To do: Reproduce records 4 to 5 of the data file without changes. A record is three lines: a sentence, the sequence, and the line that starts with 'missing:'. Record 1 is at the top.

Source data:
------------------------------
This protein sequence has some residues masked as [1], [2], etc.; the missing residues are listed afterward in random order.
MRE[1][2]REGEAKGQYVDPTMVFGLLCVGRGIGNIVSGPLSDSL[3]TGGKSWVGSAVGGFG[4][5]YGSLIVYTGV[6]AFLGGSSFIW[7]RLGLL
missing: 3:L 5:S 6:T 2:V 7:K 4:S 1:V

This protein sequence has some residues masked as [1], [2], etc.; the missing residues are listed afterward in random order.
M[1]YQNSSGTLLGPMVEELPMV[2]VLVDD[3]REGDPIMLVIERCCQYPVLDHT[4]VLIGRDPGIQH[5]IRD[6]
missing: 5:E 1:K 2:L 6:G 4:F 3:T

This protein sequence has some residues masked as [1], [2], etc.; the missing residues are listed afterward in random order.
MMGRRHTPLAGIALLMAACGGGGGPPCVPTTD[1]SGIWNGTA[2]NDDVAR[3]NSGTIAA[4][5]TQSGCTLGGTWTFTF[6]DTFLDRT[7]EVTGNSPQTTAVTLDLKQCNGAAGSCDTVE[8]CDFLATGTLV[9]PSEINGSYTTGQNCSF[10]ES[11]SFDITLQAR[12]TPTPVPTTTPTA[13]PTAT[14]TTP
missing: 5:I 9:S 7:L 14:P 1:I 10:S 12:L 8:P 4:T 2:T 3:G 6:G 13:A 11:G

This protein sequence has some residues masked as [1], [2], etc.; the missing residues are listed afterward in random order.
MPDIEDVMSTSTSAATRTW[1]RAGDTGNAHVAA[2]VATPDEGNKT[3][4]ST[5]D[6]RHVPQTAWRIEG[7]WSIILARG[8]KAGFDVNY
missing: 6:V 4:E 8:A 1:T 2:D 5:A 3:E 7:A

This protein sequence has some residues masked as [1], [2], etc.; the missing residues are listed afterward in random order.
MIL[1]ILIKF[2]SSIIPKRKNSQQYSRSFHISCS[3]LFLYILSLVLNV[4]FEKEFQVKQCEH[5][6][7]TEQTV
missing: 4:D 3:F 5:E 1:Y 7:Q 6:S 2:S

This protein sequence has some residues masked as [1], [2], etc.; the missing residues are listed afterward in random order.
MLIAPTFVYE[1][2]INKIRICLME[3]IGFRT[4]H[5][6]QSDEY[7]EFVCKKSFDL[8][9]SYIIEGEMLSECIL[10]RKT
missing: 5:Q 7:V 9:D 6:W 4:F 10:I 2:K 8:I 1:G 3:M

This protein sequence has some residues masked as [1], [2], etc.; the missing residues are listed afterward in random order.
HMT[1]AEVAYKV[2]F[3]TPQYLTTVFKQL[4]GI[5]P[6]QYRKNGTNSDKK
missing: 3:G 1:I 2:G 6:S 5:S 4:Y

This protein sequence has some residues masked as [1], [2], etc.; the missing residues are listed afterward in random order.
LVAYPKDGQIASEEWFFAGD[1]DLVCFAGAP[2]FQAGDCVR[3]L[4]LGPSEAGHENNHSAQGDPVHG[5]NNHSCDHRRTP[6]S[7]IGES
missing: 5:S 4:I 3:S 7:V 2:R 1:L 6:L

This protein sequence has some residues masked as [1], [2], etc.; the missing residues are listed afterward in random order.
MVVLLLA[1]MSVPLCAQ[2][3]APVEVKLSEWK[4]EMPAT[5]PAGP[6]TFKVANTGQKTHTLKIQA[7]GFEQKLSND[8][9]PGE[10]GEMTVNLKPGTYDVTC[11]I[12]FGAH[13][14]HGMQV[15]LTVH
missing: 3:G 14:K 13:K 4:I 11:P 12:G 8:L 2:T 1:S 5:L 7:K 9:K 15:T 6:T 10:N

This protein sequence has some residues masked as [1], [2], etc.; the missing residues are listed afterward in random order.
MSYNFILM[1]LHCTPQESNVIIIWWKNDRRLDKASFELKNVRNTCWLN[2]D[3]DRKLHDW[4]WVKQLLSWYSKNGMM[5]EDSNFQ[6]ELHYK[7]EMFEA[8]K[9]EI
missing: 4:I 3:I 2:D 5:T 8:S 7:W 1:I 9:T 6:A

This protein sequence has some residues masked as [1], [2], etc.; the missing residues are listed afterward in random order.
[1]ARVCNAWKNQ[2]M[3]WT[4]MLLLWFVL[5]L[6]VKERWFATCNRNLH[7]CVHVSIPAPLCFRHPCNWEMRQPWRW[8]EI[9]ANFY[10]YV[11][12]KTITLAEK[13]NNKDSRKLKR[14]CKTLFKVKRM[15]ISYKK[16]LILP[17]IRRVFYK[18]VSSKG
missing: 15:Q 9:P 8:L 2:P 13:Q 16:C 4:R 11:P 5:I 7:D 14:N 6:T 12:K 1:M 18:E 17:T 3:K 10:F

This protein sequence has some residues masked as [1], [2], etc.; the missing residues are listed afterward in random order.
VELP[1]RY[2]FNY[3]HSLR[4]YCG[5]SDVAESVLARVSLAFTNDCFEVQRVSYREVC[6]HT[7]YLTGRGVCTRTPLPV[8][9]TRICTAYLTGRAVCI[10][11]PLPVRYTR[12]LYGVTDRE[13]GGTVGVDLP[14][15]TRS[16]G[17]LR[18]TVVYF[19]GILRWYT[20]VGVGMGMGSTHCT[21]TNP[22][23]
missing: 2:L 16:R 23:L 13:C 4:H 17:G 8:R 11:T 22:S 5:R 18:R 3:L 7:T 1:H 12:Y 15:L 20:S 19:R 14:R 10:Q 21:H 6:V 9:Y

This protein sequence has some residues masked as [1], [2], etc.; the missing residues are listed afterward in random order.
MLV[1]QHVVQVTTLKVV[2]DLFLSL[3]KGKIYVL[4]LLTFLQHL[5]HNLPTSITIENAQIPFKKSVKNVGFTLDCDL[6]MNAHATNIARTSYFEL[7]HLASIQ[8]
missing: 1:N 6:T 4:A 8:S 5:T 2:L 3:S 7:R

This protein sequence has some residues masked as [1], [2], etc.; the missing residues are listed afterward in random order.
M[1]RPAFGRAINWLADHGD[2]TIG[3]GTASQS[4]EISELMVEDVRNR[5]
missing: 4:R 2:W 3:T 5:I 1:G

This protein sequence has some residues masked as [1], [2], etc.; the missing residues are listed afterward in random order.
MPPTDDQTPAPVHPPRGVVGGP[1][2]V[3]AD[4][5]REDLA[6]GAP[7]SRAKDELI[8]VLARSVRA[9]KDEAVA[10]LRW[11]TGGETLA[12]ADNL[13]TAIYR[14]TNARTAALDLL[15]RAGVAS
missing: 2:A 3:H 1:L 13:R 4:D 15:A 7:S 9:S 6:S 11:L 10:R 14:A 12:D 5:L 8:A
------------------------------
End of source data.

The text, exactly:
This protein sequence has some residues masked as [1], [2], etc.; the missing residues are listed afterward in random order.
MPDIEDVMSTSTSAATRTW[1]RAGDTGNAHVAA[2]VATPDEGNKT[3][4]ST[5]D[6]RHVPQTAWRIEG[7]WSIILARG[8]KAGFDVNY
missing: 6:V 4:E 8:A 1:T 2:D 5:A 3:E 7:A

This protein sequence has some residues masked as [1], [2], etc.; the missing residues are listed afterward in random order.
MIL[1]ILIKF[2]SSIIPKRKNSQQYSRSFHISCS[3]LFLYILSLVLNV[4]FEKEFQVKQCEH[5][6][7]TEQTV
missing: 4:D 3:F 5:E 1:Y 7:Q 6:S 2:S